In today’s poetry news roundup, we take a look at the poetry from yesterday’s One Voice concert in Manchester and the Merseyside poet that is set to headline the Charles Causley Festival.
“This is what love sounds like” – Manchester a year on
There is only one place to begin today’s news roundup, and this is with the mass sing-along that occurred in Manchester yesterday to pay tribute to the victims of the devastating terrorist attack that occurred at Manchester Arena a year ago. Thousands of people gathered at Albert Square to show their solidarity and to sing along to Ariana Grande, Oasis, Take That, and many more! There were also a number of amazing performances from local choirs. And, of course, the man who became a symbol of the city’s defiance last year, poet Tony Walsh, made an appearance. He made reference to his poem ‘Mancunians forever,’ which he read at the emotional vigil held for the victims a year ago. Last night he delivered another defiant message, telling everyone: “This is what love sounds like. You can’t stop the sound of love.”
Tony Walsh was not the only Mancunian poet to make an appearance at the One Voice concert, as local poet Lemn Sissay gave a heartfelt reading of his poem ‘Let There Be Peace.’ You can read an extract from his poem below:
Merseyside poet to headline the Charles Causley Festival
Roger McGough, the presenter of BBC’s ‘Poetry Please’ and 60’s pop star, is set to headline the Charles Causley Festival. The Festival, which starts next Thursday and runs until Sunday 3rd June, takes place annually to in honour of Launceston’s famous poet.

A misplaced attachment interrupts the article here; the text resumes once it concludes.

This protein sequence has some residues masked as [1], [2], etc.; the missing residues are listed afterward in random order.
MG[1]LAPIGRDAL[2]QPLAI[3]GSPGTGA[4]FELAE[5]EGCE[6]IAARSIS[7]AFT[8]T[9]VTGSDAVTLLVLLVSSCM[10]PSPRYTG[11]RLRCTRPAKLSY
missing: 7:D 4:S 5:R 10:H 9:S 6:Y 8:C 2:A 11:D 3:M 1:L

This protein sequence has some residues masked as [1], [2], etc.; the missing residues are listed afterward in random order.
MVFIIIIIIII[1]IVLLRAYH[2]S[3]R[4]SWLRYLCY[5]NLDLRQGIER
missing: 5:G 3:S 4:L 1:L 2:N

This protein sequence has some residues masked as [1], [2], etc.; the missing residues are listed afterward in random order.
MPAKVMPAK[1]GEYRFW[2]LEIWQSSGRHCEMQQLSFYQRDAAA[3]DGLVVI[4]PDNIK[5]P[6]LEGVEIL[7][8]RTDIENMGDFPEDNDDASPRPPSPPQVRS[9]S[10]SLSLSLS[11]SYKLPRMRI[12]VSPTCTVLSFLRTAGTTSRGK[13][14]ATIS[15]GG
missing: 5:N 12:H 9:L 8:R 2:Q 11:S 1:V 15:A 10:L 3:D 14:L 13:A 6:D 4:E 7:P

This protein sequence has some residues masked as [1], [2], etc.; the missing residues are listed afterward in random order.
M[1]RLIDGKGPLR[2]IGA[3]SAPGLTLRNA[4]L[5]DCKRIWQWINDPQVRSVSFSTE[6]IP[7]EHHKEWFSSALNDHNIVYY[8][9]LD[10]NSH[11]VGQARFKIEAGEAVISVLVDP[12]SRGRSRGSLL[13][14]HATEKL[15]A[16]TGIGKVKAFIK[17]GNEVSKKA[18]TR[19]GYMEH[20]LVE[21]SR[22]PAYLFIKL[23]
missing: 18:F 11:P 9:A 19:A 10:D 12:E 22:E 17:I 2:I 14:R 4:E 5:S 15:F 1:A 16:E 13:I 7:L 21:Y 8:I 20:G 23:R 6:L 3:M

Charles Stanley Causley was a Cornish Poet. He passed away in 2003, but his memory lives on through the popular Festival in his name. Causley was noted for his directness and simplicity, as well as his associations with folklore. Not only does his memory live on through the festival, but also the Charles Causley Trust International Poetry Competition was set up in 2013. The competition is open to all young people between the age of five and 18-years-old that live in Cornwell.
If you are a local to the area or you want to experience some incredible literary performances, Roger McGough won’t let you down. The award-winning poet, who originates from Liverpool, came to national prominence in 1967 through The Mersey of Sound. Since then he has gone onto make a massive impact, with his poetry being the subject of academic study throughout the UK. There will also be a number of other readings, talks and performances at the festival, as well as workshops, theatre productions, music performances, and much more.